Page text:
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Our year with J. Frank Dobie

By Joan Sibley

Thanks to support from the TexTreasures grant program of the Texas State Library and Archives Commission funded by the Institute of Museum and Library Services, the papers of Texas writer, folklorist, and educator J. Frank Dobie (1888–1964) are now described in an online finding aid. Dobie was a widely known and influential figure in Texas and the Southwest from the 1920s until his death in 1964, deeply involved in championing Texas literature and culture. In 1930, he pioneered his signature course at The University of Texas at Austin, “Life and Literature of the Southwest,” a class still taught here 85 years later.

 

Bill Malone Photography. Photograph of J. Frank Dobie in his office, 1955. Dobie’s office contents confirm that he was a keen collector of art, artifacts, and books concerned with Texas folklore, history, and language.
Bill Malone Photography. Photograph of J. Frank Dobie in his office, 1955. Dobie’s office contents confirm that he was a keen collector of art, artifacts, and books concerned with Texas folklore, history, and language.

 

Archivist Daniela Lozano and I spent a year repurposing descriptions contained in the Center’s manuscripts card catalog for 263 boxes of papers and cataloging another 90 boxes of later Dobie acquisitions, while also upgrading collection housing to improve long-term preservation. Through more efficient housing, the papers now occupy 288 boxes (120 linear feet).

 

Previous users of the Dobie papers had to visit the Ransom Center Reading and Viewing Room and search through 17,000 cards filling 12 drawers to locate described items and also review lists of several uncatalogued accessions. The new finding aid may be accessed worldwide by any user with a computer, who may now keyword-search to discover the manuscript works, correspondent names, and subjects represented in the complete Dobie papers.

 

During the project, Daniela and I were impressed by the wide scope of Dobie’s interests and connections, especially in his voluminous correspondence files, which represent more than 12,000 individuals or organizations, including many notable writers, folklorists, artists, educators, publishers, politicians, students, and readers, as well as family, friends, and everyday Texans. We were often surprised, delighted, amused, and even moved by particular items. These are only a few favorites we selected to give you a flavor of what we saw during the project. We invite you to come and discover J. Frank Dobie for yourself!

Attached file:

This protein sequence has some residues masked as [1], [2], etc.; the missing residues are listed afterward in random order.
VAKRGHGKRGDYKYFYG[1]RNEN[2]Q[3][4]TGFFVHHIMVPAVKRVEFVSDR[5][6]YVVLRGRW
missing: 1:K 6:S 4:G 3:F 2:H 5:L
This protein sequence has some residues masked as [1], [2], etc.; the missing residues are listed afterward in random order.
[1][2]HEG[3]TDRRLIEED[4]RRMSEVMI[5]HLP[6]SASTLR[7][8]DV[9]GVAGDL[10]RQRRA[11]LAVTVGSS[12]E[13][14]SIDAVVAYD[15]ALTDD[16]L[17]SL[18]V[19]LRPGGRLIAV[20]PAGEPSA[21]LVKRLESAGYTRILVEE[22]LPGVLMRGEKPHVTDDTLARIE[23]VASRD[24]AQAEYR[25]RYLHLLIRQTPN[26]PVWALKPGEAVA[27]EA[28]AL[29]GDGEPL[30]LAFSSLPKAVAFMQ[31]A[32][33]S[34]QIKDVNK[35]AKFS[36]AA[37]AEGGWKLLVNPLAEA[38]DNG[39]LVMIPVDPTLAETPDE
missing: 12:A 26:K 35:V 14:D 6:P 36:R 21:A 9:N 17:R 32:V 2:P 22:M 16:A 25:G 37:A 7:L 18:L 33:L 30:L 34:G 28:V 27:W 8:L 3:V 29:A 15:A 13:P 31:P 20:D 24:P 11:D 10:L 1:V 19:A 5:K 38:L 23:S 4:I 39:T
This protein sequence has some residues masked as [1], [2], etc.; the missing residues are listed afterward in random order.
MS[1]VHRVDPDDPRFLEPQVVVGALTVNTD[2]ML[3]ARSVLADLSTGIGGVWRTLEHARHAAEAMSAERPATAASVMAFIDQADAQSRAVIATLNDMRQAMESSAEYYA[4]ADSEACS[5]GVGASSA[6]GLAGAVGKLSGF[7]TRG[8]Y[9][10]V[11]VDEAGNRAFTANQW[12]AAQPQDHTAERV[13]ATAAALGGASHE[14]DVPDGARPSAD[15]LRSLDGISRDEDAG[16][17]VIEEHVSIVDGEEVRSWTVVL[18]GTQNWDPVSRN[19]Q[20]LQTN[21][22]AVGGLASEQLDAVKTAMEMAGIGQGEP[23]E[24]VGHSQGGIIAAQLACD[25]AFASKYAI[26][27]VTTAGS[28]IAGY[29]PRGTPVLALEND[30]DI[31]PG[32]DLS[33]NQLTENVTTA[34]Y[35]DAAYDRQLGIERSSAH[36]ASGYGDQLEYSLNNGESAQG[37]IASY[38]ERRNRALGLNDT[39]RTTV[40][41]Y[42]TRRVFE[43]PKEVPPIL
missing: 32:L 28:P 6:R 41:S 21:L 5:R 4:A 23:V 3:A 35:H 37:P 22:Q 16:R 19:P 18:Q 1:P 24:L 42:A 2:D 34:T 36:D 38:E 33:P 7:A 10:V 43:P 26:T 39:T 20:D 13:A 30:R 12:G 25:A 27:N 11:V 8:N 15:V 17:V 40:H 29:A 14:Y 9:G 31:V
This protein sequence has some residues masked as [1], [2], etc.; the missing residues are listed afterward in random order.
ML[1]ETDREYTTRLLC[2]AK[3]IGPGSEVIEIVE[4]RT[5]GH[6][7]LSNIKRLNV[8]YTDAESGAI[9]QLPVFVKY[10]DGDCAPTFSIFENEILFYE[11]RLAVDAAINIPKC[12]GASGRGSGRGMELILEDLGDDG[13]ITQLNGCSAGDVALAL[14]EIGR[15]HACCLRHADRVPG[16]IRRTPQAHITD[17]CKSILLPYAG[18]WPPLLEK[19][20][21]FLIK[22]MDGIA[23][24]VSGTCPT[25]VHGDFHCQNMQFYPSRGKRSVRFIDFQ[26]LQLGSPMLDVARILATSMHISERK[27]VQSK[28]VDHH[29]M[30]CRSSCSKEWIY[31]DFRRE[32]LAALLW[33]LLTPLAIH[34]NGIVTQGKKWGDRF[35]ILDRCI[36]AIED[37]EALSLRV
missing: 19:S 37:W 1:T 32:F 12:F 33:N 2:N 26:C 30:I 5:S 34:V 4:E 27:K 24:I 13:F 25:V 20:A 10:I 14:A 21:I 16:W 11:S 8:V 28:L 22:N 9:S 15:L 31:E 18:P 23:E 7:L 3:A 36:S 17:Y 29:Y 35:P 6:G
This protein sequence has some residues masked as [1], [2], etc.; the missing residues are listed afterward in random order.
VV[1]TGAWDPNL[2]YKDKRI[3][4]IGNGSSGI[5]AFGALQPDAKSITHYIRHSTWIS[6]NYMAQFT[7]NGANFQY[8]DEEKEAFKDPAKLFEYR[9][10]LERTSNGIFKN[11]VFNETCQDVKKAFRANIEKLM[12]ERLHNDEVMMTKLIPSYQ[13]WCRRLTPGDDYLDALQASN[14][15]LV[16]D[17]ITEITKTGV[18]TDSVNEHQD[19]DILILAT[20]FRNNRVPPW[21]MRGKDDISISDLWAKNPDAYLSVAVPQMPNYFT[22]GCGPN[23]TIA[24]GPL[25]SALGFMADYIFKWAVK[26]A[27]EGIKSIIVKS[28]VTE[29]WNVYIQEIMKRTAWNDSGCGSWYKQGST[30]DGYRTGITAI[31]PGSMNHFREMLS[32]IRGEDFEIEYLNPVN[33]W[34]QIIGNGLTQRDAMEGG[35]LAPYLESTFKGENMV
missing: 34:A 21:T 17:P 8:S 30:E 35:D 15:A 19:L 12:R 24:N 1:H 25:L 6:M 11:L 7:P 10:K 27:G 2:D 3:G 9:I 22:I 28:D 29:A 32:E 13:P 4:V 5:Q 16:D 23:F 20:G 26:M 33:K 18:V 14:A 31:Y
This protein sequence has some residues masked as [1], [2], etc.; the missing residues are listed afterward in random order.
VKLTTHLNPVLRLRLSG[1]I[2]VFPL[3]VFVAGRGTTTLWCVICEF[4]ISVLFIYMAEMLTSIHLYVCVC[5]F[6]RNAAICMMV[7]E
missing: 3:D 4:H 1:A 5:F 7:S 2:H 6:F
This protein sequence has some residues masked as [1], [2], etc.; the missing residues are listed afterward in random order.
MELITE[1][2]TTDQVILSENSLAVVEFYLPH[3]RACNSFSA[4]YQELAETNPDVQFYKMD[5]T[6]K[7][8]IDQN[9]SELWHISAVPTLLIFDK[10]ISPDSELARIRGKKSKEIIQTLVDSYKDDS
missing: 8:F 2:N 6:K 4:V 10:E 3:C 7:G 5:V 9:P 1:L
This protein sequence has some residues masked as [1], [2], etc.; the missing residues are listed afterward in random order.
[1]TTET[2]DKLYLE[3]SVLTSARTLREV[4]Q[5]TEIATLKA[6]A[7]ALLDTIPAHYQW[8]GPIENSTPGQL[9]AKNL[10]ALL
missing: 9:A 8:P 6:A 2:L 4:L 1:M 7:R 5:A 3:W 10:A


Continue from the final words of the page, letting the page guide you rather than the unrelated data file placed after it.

C. H. Dykeman,  Photograph of J. Frank Dobie at his desk, 1959. Note the wooden roadrunner on his desk and the open file cabinet drawer showing folders of papers.
Mrs. Paul Simpson. Letter to J. Frank Dobie, February 14, 1941, with Dobie’s February 21, 1941 reply. Mrs. Simpson was the mother of one of Dobie’s students, she asked him to help her daughter get over her fear of cows.
Mrs. Paul Simpson. Letter to J. Frank Dobie, February 14, 1941, with Dobie’s February 21, 1941 reply. Mrs. Simpson was the mother of one of Dobie’s students, she asked him to help her daughter get over her fear of cows. (p. 2)
Mrs. Paul Simpson. Letter to J. Frank Dobie, February 14, 1941, with Dobie’s February 21, 1941 reply. Mrs. Simpson was the mother of one of Dobie’s students, she asked him to help her daughter get over her fear of cows. (p. 3)
Mrs. Paul Simpson, Letter to J. Frank Dobie,  February 14, 1941, with Dobie’s February 21, 1941 reply. Mrs. Simpson was the mother of one of Dobie’s students, she asked him to help her daughter get over her fear of cows. (p.4)
Carl Sandburg, 1878-1967. Letter to J. Frank Dobie, May 9, 1934. Distinguished American poet, writer, and long-time friend of Dobie. He visited Dobie at his home in Austin, which now houses the Michener Center for Writers.